Investigating the role of skeletal muscle dysfunction on dyspnea and exercise intolerance in interstitial lung disease
Interstitial lung disease (ILD) is a group of disorders characterized by fibrosis and inflammation of the lungs. Dyspnea (i.e., breathlessness) is the most common symptom in ILD. To minimize dyspnea, ILD patients commonly avoid physical activity, leading to a progressive decline in exercise capacity, and eventually the inability to perform daily activities. Maintaining exercise capacity is important, given that ILD patients with the lowest physical activity levels have the lowest quality of life and the highest mortality.
Unfortunately, treatment options for improving dyspnea and exercise tolerance in ILD patients are limited. It is thought that skeletal muscle dysfunction, which appears to be common in ILD patients, may contribute to dyspnea and exercise intolerance. However, few studies have adequately investigated skeletal muscle dysfunction in patients with ILD.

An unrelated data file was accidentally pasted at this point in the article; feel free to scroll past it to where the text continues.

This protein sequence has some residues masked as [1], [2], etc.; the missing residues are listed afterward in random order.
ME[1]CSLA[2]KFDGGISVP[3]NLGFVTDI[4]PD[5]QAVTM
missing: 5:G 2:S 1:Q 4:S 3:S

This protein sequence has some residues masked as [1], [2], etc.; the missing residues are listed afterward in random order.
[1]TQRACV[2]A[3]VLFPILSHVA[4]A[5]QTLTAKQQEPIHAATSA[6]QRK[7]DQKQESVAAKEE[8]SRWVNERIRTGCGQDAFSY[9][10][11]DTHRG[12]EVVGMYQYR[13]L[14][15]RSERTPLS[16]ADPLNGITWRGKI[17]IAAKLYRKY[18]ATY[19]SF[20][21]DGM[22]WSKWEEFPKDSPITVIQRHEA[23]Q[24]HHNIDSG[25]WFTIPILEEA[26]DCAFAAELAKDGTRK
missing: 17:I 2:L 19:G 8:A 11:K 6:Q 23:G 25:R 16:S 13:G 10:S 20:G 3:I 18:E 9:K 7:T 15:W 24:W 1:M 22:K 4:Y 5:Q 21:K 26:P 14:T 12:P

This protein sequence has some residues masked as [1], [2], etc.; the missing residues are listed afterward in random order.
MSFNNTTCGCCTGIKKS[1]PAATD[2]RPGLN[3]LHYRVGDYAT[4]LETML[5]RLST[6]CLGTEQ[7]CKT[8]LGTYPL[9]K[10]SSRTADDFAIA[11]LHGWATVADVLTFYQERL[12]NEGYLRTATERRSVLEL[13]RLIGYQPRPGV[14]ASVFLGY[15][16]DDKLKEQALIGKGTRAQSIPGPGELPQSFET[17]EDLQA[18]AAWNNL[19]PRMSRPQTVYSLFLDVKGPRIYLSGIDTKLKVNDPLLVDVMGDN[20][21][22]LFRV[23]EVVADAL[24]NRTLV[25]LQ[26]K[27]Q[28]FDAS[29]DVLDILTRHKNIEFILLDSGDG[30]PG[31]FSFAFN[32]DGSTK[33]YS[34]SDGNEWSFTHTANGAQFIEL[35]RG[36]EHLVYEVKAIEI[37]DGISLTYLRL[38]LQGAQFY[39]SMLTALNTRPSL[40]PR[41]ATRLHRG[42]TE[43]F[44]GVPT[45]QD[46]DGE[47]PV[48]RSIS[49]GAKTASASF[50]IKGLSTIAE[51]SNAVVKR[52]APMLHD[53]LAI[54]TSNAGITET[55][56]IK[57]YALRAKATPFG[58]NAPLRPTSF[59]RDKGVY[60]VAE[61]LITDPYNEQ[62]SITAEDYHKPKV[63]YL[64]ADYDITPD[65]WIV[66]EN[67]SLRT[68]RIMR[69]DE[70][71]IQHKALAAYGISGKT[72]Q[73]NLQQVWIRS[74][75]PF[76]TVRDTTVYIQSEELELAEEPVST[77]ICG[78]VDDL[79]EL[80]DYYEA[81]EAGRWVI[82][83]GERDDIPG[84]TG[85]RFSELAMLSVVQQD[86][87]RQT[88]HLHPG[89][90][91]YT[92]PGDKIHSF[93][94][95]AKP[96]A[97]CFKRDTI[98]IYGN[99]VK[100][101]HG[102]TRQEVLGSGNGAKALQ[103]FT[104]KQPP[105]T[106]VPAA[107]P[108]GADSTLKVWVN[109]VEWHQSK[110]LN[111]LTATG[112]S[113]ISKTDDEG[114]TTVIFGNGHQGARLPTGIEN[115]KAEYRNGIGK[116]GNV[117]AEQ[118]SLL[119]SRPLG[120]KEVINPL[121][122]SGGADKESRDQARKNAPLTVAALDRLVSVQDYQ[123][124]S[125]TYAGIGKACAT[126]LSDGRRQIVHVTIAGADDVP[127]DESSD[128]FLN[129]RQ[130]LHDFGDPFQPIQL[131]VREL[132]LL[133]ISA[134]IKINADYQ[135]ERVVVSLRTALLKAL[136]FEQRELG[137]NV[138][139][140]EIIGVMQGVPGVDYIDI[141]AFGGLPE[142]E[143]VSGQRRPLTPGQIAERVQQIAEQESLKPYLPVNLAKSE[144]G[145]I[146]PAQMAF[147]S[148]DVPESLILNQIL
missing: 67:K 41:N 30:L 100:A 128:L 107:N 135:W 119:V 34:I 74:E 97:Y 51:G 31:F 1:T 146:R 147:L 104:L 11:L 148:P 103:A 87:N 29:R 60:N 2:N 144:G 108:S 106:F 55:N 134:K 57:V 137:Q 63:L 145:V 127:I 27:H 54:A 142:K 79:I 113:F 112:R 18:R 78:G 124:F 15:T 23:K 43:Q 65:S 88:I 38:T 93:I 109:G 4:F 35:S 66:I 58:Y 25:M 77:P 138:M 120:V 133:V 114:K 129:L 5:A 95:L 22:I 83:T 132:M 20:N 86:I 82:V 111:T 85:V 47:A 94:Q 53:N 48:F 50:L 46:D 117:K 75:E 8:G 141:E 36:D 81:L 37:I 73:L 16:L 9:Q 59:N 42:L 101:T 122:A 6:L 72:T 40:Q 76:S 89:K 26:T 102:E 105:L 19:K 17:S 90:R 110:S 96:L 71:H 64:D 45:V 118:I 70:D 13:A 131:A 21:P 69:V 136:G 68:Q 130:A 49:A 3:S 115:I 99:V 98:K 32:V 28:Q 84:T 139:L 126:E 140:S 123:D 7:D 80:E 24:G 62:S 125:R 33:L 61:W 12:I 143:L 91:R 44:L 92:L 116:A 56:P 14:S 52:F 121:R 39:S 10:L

Relative to the inexorable damage to the lungs, the skeletal muscles could be an important site by which to therapeutically reduce dyspnea and improve exercise tolerance. Dr. Molgat-Seon’s research aims to determine the role of skeletal muscle dysfunction on dyspnea and exercise intolerance in ILD. The results of this research could lead to improved functional capacity and quality of life in ILD patients.